data[1]        0.6947  3.807e-03    182.482      0.000 [  0.687,  0.702]
x0             1.9813  2.175e-02     91.078      0.000 [  1.939,  2.024]
x1            -1.9620  2.564e-02    -76.519      0.000 [ -2.012, -1.912]
Volatility Model
==========================================================================
coef    std err          t      P>|t|    95.0% Conf. Int.
--------------------------------------------------------------------------
omega          0.0946  3.606e-02      2.622  8.733e-03 [2.389e-02,  0.165]
alpha[1]       0.0974  2.496e-02      3.903  9.516e-05 [4.849e-02,  0.146]
beta[1]        0.8083  5.059e-02     15.977  1.839e-57   [  0.709,  0.907]
==========================================================================

Covariance estimator: robust


## Using a dict¶

The first approach uses a dict to pass the two variables. The key consideration here is the the keys of the dictionary must exactly match the variable names (x0 and x1 here). The dictionary here contains only the final row of the forecast values since forecast will only make forecasts beginning from the final in-sample observation by default.

### Using DataFrame¶

While these examples make use of NumPy arrays, these can be DataFrames. This allows the index to be used to track the forecast origination point, which can be a helpful device.

[6]:

exog_fcast = {"x0": x0_oos[-1:], "x1": x1_oos[-1:]}
forecasts = res.forecast(horizon=10, x=exog_fcast)
forecasts.mean.T.plot()

[6]:

<Axes: >


## Using an array¶

An array can alternatively be used. This frees the restriction on matching the variable names although the order must match instead. The forecast values are 2 (variables) by 1 (forecast) by 10 (horizon).

[7]:

exog_fcast = np.array([x0_oos[-1:], x1_oos[-1:]])
print(f"The shape is {exog_fcast.shape}")
array_forecasts = res.forecast(horizon=10, x=exog_fcast)
print(array_forecasts.mean - forecasts.mean)

The shape is (2, 1, 10)
h.01  h.02  h.03  h.04  h.05  h.06  h.07  h.08  h.09  h.10
999   0.0   0.0   0.0   0.0   0.0   0.0   0.0   0.0   0.0   0.0


## Producing multiple forecasts¶

forecast can produce multiple forecasts using the same fit model. Here the model is fit to the first 500 observations and then forecasting for the remaining values are produced. It must be the case that the x values passed for forecast have the same number of rows as the table of forecasts produced.

[8]:

res = mod.fit(disp="off", last_obs=500)
exog_fcast = {"x0": x0_oos[-500:], "x1": x1_oos[-500:]}
multi_forecasts = res.forecast(start=500, horizon=10, x=exog_fcast)
multi_forecasts.mean.tail(10)

[8]:

h.01 h.02 h.03 h.04 h.05 h.06 h.07 h.08 h.09 h.10
990 17.638678 19.057943 19.305712 18.876070 18.090794 17.153279 16.187233 15.263806 14.420245 13.672511
991 20.307394 20.095492 19.176459 18.008276 16.816890 15.707369 14.722133 13.871672 13.150830 12.547444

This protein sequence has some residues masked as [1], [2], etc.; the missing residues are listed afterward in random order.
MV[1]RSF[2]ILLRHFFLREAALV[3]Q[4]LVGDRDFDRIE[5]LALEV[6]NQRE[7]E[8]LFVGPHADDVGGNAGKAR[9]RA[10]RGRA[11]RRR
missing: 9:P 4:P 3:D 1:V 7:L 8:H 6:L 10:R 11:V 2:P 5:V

992 18.286380 16.896235 15.586099 14.454254 13.517502 12.759810 12.154606 11.674450 11.294780 10.994971
993 24.177049 22.846561 20.903832 18.944579 17.198290 15.728217 14.527010 13.561360 12.791967 12.181810
994 21.476395 19.945167 18.325031 16.830889 15.536242 14.450638 13.557059 12.829543 12.241130 11.767149
995 13.887372 11.827018 10.504285 9.701208 9.250338 9.029847 8.954356 8.965773 9.025626 9.109140
996 12.091224 10.738291 9.893515 9.402421 9.147641 9.044580 9.034509 9.077894 9.148903 9.231197
997 14.752402 14.165799 13.584948 13.038435 12.542245 12.103274 11.722401 11.396828 11.121754 10.891488
998 15.530046 14.262848 13.244627 12.449407 11.837882 11.371370 11.016716 10.747264 10.542302 10.386034
999 11.481761 10.462828 10.056773 9.917344 9.885242 9.890079 9.902827 9.913039 9.918147 9.918574

The plot of the final 5 forecast paths shows the the mean reversion of the process.

[9]:

_ = multi_forecasts.mean.tail().T.plot()


The previous example made use of dictionaries where each of the values was a 500 (number of forecasts) by 10 (horizon) array. The alternative format can be used where x is a 3-d array with shape 2 (variables) by 500 (forecasts) by 10 (horizon).

[10]:

exog_fcast = np.array([x0_oos[-500:], x1_oos[-500:]])
print(exog_fcast.shape)
array_multi_forecasts = res.forecast(start=500, horizon=10, x=exog_fcast)
np.max(np.abs(array_multi_forecasts.mean - multi_forecasts.mean))

(2, 500, 10)

[10]:

0.0


## x input array sizes¶

While the natural shape of the x data is the number of forecasts, it is also possible to pass an x that has the same shape as the y used to construct the model. The may simplify tracking the origin points of the forecast. Values are are not needed are ignored. In this example, the out-of-sample values are 2 by 1000 (original number of observations) by 10. Only the final 500 are used.

WARNING

Other sizes are not allowed. The size of the out-of-sample data must either match the original data size or the number of forecasts.